The importance of nature versus nurture pervades psychology and biology. Do humans or animals behave the way they do because of conscious, learned choice or because behaviors are encoded in their genes?

In flycatchers, we know their calls are innate; an Eastern Phoebe male does not need a tutor to learn how to sing “Fee-bee.” Sparrows, wrens and other songbirds must be taught their songs. Without a tutor like their father or other singing males, a young bird never will learn to sing a proper song and have no luck attracting a mate.

The role of nature versus nurture isn’t always so clear. As a case in point, we can consider the white-throated sparrow. This species is a common breeding bird in the North Woods. The cadence of its beautiful song can be captured by the mnemonic, “Poor Sam Peabody Peabody Peabody.”

In the spring and fall, white-throats frequently visit our feeders and some even stay for the winter.

Observing white-throats at your feeder will confirm that there are two distinct morphs. Some have white stripes alternating with black stripes on the top to the head while others have tan and black stripes.

Tan or white stripes have nothing to do with the sex or age of the bird. The striping pattern is determined by a single gene that comes in two variants. One causes tan striping and one causes white striping.

This gene is adjacent to several others that are inherited together (a supergene). These linked genes influence different behaviors.

Here’s a cool bit of information: White-striped females mate only with tan-striped males and tan-striped females mate only with white-striped males.

We have nature and nurture interacting here. A white-striped female is impelled by her genes to only be attracted to tan-striped males, a point for nature. But the choice of the tan-striped male she will pair with is her choice, a point for nurture.

Elaine Tuttle and colleagues have been studying white-throated sparrows in this regard for over 20 years. Of 1,116 pairs, only 18 pairs were white-white or tan-tan pairings.

So why do females choose a mate with different striping colors? It all comes down to the supergene, the linked genes adjacent to the gene that determines head stripe color.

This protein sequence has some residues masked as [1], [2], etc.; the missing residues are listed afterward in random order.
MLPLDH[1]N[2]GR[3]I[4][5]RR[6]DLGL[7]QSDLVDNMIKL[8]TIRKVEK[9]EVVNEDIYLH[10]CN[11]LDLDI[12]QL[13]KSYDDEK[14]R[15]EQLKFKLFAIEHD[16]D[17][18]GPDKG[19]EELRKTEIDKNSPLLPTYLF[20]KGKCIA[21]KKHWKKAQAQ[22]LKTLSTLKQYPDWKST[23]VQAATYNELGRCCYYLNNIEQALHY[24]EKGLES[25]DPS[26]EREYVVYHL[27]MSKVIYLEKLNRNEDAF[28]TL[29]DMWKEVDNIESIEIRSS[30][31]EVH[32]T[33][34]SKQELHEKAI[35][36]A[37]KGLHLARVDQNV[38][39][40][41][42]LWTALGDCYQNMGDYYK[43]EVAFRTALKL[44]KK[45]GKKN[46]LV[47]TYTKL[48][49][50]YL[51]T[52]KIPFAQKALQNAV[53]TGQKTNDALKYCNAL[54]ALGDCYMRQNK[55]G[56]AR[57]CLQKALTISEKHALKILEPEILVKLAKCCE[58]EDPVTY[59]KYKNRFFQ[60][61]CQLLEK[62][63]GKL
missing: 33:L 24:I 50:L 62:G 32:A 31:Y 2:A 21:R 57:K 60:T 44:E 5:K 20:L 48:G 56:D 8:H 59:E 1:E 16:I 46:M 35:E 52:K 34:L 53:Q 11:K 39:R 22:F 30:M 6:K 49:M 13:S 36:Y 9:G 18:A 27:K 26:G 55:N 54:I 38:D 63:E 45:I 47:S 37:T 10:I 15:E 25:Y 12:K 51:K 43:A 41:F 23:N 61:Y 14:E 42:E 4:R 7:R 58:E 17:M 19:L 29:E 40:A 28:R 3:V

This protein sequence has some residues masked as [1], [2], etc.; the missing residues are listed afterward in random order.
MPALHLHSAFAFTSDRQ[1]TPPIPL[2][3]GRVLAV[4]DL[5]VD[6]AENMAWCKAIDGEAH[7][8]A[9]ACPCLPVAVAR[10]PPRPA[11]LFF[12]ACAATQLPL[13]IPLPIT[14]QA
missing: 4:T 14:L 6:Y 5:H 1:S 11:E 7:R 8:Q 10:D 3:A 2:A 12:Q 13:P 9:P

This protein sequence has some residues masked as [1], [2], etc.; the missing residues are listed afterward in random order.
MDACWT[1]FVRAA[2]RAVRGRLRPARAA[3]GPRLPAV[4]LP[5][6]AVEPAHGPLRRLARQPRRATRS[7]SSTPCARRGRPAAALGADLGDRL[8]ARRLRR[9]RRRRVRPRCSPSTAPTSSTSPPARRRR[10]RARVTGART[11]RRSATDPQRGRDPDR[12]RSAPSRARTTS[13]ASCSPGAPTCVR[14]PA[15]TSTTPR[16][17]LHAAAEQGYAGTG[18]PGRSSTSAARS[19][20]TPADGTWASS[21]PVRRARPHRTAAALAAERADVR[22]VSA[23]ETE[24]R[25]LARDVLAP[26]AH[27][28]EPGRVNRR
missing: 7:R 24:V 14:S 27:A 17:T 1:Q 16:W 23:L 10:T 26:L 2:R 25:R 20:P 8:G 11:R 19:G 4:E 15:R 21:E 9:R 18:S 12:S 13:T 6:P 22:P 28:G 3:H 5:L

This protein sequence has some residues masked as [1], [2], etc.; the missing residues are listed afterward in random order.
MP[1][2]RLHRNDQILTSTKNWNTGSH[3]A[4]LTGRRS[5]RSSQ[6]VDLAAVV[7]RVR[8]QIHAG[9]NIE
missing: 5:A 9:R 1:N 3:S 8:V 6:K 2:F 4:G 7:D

White-striped males are genetically coded to be aggressive, a behavior that can deter nest predators. But they do spend a lot of time away from the nest, looking to cheat on their mate, and provide little parental care.

Tan-striped males are much less aggressive than white-striped males. They rarely try to cheat on their partner. Tan-stripers contribute significant parental care.

Tan-striped females are the least aggressive of all white-throated sparrows. They are excellent foragers.

Female white-stripers are similar in aggressiveness to male tan-striped birds and are less efficient at finding food for their young than their tan-striped counterparts.

A successful white-throated sparrow pair requires enough aggressive behavior to protect a nest and adequate foraging skill to meet the demands of hungry nestlings.

In a white-striped male-tan-striped female pairing, the male provides the aggression (with a fair amount of cheating on his mate) and the female does most of the parental care.

In a tan-striped male-white-striped female pairing, equality reigns. Both contribute creditable efforts at finding food for their young and both are mildly aggressive to deter predators.

A white-white pair would be very aggressive but inadequate at provisioning their young. A tan-tan pair would provide a lot for their nestlings but would prove to be too timid in nest protection.

Both morphs are maintained because the two pair types have equal lifetime reproductive success. They arrive at that success by splitting the parental duties in different ways, behaviors that are encoded in their genes.

Herb Wilson teaches ornithology and other biology courses at Colby College. He welcomes reader comments and questions at

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